In combination with a grading system, I like to include uplifts in salaries for engineers with particularly desirable technical skills or knowledge. Uplifts are a fixed amount of additional salary. Uplifts help the system cope with market dynamics around particular roles. For example, at the time of writing React engineers are in particular demand and consequently expensive. Making this transparent with the grading system helps engineers understand what technical skills they might want to learn in future.
Giving each grade a single salary (e.g. £50,000) rather than a range keeps things simple. Each grade also has a large gap (~10%) between salaries. This combination keeps decision making easy - you’re not trying to justify why one person gets paid £500 more than someone else. It also makes it easier to evaluate against as you’re looking for step changes and not trying to find small differences in performance.
Don’t be frightened to give individual contributors larger salaries than team leads. They’re different skill sets, and it’s entirely possible for an individual contributor to be more valuable to the company than a junior team lead.
I typically don’t include raw output in my annual compensation systems. Doing so can lead to people getting rewarded for the wrong things. For example, someone might never help out with code review so that they look like they’re creating lots of great code. Someone else might shy away from the big hairy (but valuable) refactorings in favour of churning out lots of greenfield code. Rewarding an engineer for raw output can lead to burnout as they work harder and harder to try and chase the cash. Instead, I like to try and motivate people to work for the long term and remind them that this is a marathon and not a sprint.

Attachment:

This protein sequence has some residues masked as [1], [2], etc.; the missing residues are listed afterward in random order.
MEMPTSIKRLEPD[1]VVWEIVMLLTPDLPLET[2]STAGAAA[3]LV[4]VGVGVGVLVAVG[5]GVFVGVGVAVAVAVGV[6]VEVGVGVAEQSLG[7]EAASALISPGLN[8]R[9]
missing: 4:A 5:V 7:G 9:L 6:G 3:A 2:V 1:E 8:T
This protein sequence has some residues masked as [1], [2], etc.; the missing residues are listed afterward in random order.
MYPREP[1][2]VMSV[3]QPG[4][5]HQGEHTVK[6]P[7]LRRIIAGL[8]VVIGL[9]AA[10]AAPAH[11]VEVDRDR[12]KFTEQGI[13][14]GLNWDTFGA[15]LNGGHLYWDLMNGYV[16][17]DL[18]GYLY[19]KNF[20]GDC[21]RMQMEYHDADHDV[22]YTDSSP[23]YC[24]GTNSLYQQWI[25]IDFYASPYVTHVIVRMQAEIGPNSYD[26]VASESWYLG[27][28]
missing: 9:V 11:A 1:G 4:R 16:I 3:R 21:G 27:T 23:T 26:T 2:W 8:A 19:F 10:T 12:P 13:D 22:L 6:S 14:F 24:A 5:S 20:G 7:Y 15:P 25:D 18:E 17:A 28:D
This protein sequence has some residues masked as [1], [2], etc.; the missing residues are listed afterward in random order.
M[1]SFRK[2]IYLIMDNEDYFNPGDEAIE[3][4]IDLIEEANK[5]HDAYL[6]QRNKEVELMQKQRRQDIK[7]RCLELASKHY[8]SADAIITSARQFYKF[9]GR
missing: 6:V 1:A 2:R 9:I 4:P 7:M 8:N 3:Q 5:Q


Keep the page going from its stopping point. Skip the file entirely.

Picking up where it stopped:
In the rare event that someone has done something beyond the call of duty (e.g. they pulled all the stops out to help deal with an unexpected and unplanned urgent requirement) then I try and do ad-hoc bonuses to say thank you. At the minimum, this is some additional time off to make up for any lost sleep. I try to keep these bonuses as unique non-cash treats of relatively low value (sub £1,000). For example, I had one engineer stick around to help diagnose a particularly tricky deployment that had gone wrong, and we gave him a day off as well as treating him and his partner to a fancy Michelin star dinner on us. I like bonuses to be a unique and enjoyable experience tailored to the individual that they might not otherwise have spent their own money on.
After creating a compensation system, you need to move everyone over to it. I like to quietly phase it in for a year to iron out discrepancies and ensure it is working. I use it for evaluations and salary changes, but, not actively talk about the structure with the team.
On day 1 some engineers are underpaid according to the system, and some are overpaid.
The engineers that are underpaid are easy to deal with - increase their salary over the 12 months and give them some great news.